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    by KATE POCOCK
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Road Trip Games


My family didn't do road trips. In fact, with six kids squeezed into the backseat of the station wagon, we barely made it to Church on Sunday. Now I know why. With three kids forward and the others rivetted against the seat, there was always someone sitting on top of someone else, squishing a hand, blocking views. No wonder our drives were permeated with my mother's constant advice to my dad to "Slow down, there are children in the back." As if he didn't know.

Our own drives have been better but only because we've come up with game plans bordering on military campaigns to stop the squabbling. At times, we've been desperate enough to suggest something as crazy as sand painting with a bin of beach sand, paper, and glue (Yes, sand did get all over the car) or an impromptu contest such as "Let's see how slowly you can eat a bag of chips. The one who takes the most kilometres gets another bag." I've also done amateur puppet shows with stuffed animals above the front passenger seat to gain 15 minutes of quiet.

In the interest of families who are planning a road trip this summer and mindful that we are trucking across New York State this month to the Baseball Hall of Fame, here are some strategies and tips.

Changing seats. For some reason, all our kids prefer the one spot in the car beside the drink holders, where there' enough leg room to stretch growing limbs (car manufacturers' take note), and where they can curl up against the window to look out or nap. We make them take turns. After one hour, they do a switch with blankets, pillows, Walkmans, etc. into another seat. That gives us three hours driving time until they've all had their turns and we can stop for a meal. When all three were in car seats, it was not that easy. But we used to switch the baby's car seat regularly so that she would at least have a new face to look at. It seemed to help.

Bins for Discovery. It took years to devise this system, but when we got it down, it worked. I filled three rubber bins with toys of different categories: a bin for art materials such as crayons, markers, scissors, paper, play doh, stickers and a plastic cutting board for drawing on; a container for science toys such as prisms, spinning things, oil and colored water in a jar, a shampoo bottle filled with water and some marbles, rubber bugs; and one for pocket games and puzzles such as small cards for Solitaire, foam squares, and travel Bingo. These bins were switched on an hourly basis too. The kids were allowed to play with these toys only during car trips. As a result, they started to look forward to long drives.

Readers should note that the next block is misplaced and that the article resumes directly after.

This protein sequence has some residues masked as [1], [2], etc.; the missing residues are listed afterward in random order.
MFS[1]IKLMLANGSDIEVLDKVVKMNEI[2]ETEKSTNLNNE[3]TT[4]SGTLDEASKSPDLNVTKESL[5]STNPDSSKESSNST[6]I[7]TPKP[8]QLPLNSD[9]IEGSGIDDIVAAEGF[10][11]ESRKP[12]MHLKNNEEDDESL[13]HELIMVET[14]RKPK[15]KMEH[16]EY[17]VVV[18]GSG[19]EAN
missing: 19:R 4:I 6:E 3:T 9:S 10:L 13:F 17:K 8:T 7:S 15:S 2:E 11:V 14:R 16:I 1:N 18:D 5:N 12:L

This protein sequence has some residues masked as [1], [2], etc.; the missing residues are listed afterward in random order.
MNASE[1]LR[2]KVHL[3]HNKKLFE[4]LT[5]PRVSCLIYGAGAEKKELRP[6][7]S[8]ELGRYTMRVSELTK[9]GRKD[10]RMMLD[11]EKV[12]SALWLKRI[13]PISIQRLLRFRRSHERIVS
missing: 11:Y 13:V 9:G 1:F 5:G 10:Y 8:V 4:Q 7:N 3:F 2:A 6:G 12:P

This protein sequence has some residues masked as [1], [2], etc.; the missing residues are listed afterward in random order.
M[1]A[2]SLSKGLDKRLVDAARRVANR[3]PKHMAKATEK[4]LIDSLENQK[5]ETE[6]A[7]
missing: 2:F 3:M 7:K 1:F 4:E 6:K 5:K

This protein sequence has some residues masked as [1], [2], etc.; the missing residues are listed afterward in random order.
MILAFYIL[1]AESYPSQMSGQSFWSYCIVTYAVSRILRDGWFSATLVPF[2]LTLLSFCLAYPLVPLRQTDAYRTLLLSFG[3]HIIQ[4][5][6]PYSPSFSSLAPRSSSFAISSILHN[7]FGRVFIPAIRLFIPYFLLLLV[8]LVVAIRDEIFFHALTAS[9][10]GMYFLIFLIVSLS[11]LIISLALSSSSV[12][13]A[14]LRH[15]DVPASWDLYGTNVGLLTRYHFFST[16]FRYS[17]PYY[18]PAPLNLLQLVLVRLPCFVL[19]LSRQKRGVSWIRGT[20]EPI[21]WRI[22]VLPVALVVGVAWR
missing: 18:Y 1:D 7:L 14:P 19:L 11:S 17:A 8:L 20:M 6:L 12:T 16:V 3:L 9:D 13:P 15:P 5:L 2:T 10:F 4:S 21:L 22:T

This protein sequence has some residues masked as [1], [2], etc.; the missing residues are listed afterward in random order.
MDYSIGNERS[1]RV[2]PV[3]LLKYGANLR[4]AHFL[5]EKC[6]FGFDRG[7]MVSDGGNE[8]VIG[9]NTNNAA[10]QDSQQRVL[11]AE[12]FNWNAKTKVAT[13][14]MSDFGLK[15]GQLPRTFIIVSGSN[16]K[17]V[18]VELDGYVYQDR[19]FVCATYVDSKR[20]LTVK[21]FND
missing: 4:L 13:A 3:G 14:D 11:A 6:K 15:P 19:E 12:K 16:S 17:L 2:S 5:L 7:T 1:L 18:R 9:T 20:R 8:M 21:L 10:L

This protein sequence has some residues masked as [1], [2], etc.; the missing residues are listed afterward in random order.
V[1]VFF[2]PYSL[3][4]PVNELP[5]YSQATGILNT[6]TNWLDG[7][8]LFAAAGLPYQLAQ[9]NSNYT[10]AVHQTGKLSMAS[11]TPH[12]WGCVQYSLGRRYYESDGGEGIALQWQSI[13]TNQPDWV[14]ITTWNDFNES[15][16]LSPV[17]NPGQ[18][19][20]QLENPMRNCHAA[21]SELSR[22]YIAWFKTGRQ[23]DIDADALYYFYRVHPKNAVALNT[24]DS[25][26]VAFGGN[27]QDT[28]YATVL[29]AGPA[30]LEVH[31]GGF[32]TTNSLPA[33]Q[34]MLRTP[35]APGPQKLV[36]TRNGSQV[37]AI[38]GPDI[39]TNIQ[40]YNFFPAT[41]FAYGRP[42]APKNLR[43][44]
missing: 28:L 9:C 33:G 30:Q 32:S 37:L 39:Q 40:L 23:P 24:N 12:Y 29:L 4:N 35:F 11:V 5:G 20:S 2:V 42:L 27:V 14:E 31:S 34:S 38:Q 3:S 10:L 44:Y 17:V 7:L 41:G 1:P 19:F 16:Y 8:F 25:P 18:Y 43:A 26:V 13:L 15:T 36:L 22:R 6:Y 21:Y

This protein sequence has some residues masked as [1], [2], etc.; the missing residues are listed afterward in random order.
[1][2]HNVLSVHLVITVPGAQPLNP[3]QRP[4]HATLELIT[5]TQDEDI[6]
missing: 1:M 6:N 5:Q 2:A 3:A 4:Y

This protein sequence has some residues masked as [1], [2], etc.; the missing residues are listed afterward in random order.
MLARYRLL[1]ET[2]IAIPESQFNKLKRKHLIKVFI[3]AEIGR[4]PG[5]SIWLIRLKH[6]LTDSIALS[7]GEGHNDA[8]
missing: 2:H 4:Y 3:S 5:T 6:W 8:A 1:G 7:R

Songs and recordings. Tapes from the library have saved many a journey despite the fact we've heard Bread and Jam for Frances at least one hundred times. Some of our favorites over the years have been 101 Dalmations, anything by Roald Dahl, Grimm's fairy tales on the Caedmon label, and showtunes from musicals from Annie to Showboat. My sister Sheila started a tradition of taping the stories she read to her kids and sending the tapes to neices and nephews at Christmas and birthdays. They've been a great hit in the car. We've also brought along a tape recorder with a microphone. The kids have made tapes as Disc Jockeys (using music from the car radio), news anchors, game show hosts, and weather forecasters. A bonus when driving to visit relatives - you can hand over these tapes, often hilarious, as presents upon arrival.

Road Games. Interesting alphabet word games we've played: Travel Alphabet - Find a word on a sign that starts with "A," the next person finds a word starting with "B," and so on. The game ends when the last person finds "Z." Dad's Suitcase: The first person says: "In Dad's suitcase, I put an arrdvark." The next person continues, "In Dad's suitcase, I put an aardvark, and a big-toed baboon," and so on repeating until you get to "zebra" or wherever. Where are you going? - "I'm going to Saskatchewan, and I'm going to scare the snakes," or "I'm going to London, and I'm going to lobber the lobster." (Extra points for made-up words.) Younger kids can each pick a color and shout out everything they see along the road in that color. And then there's always family traditions such as one my daughter started when she was one. Everytime we passed a cow, the kids pointed and yelled, "Cow!" It passed the time.

Kid in a Box. Wendy Pelletier, a mom from Prince George, B.C., has come up with her own backseat solution. It's called Kid in a Box but it's actually a vinyl schoolbag that unzips to sit on a kid's lap. Equipped with pockets that fold down to hold crayons, paper, etc. and a reinforced centre section for drawing on, it's a sure bet for peace and quiet and a place to keep car toys and art materials. Available from Way to Go travel store. Call (416) 928-9166.

 

 

 

 

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